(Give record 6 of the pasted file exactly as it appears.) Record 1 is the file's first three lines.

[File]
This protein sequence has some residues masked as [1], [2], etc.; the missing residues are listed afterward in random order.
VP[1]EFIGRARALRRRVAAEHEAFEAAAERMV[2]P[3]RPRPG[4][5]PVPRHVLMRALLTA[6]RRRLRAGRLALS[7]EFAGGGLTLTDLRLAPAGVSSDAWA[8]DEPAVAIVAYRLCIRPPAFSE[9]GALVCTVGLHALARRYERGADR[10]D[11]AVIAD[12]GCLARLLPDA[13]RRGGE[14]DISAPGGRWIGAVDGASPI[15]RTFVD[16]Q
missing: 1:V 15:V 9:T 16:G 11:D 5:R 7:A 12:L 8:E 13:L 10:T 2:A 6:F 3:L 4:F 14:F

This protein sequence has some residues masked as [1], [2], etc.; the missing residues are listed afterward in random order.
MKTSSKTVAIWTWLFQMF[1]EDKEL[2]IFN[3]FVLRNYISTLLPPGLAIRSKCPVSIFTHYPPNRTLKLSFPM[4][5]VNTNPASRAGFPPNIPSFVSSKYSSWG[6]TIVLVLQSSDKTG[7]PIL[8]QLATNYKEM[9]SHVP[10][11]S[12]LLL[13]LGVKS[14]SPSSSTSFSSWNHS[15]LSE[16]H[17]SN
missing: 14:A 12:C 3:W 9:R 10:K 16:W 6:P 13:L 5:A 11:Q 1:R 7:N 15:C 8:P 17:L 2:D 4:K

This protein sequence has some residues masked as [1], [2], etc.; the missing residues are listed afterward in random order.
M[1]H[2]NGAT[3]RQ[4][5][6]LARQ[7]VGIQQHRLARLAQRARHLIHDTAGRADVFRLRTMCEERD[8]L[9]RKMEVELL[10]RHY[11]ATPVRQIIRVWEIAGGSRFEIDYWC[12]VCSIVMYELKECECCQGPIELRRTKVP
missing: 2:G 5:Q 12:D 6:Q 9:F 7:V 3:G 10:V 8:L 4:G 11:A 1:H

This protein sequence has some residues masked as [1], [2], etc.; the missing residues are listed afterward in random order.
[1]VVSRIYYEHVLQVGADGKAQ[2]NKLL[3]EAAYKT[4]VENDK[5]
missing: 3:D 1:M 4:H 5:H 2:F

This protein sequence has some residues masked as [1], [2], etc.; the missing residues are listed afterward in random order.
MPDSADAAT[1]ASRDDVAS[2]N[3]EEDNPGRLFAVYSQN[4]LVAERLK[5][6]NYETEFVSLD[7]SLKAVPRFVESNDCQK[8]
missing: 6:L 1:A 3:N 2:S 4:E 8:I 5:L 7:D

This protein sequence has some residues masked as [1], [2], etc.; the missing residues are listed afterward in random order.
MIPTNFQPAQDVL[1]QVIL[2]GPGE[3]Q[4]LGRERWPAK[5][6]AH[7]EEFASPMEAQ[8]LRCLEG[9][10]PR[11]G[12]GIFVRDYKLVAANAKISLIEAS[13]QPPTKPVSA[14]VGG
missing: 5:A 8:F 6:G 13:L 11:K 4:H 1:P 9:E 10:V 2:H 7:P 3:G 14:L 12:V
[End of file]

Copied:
This protein sequence has some residues masked as [1], [2], etc.; the missing residues are listed afterward in random order.
MIPTNFQPAQDVL[1]QVIL[2]GPGE[3]Q[4]LGRERWPAK[5][6]AH[7]EEFASPMEAQ[8]LRCLEG[9][10]PR[11]G[12]GIFVRDYKLVAANAKISLIEAS[13]QPPTKPVSA[14]VGG
missing: 5:A 8:F 6:G 13:L 11:K 4:H 1:P 9:E 10:V 2:H 7:P 3:G 14:L 12:V